Business intelligence: To buy or not to buy?
October 30, 2012 —
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Related Search Term(s): business intelligence, reporting
But the challenge with Excel, he said, is that it starts to break down once you get beyond the single user, or in use cases where you need to work against more robust or sophisticated applications and data sources. That’s really when building your own involves much more diverse sets of skills, according to him. The necessary skills to know include things like working with databases and proficiency in SQL programming.
“And once you get into the actual presentation of the data, now you’re talking about more programming skills, whether it is using products like Microsoft Visual Studio and .NET to develop applications that present the data,” Abramson said. “Or if you’re working the Java world and developing in Eclipse or some other IDE and connecting to a variety of data sources. So, again, there’s certainly different levels of building your own.”
Getting the right report
Another challenge developers face comes from creating business intelligence reports. Developers typically deal with three types of reports. The first type is transactional reports. An example of this is an invoice or purchase order; that is, a report that many applications need. The second is an analytical report, which displays data such as the top ten sales people at a business, or quarterly sales reports. The third type is a page report or form report, such as tax and insurance forms.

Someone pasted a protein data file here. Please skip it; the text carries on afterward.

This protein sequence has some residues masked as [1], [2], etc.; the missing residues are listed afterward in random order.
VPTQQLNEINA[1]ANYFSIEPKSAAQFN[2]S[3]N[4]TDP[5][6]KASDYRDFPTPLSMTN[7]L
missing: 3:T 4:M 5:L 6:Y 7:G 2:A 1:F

“Why should developers buy and not build?” said Issam Elbaytam, CTO of ComponentOne. “I think that, other than simple transactional reports like an invoice, the rest of these items are simply impossible for a developer to build on his own within the scope of a business application. You have to buy these tools really; there is no other way around it. Reports are not just a simple listing of data; they involve aggregation, they involve analysis, they involve a huge function library that only exists with a commercial product.”
Another consideration is simply lack of time. From a business standpoint, it doesn’t make sense to spend the time creating and maintaining your own business intelligence and reporting solution. “If the development team is looking to build their own infrastructure to deliver content, the real thing that we want them to recognize is that maintaining IT infrastructure doesn’t really offer terribly much value to the organization in terms of business value,” said Jeff Morris, VP of product marketing at Actuate. “What are you doing with the information that your business is creating, generating or needing? When you’re babysitting servers and Web applications and Web portals, you’re burning daylight on actually finding good, intelligent, insightful kinds of information for your users. There’s a tradeoff in their time between adding value to their business or simply maintaining an infrastructure.”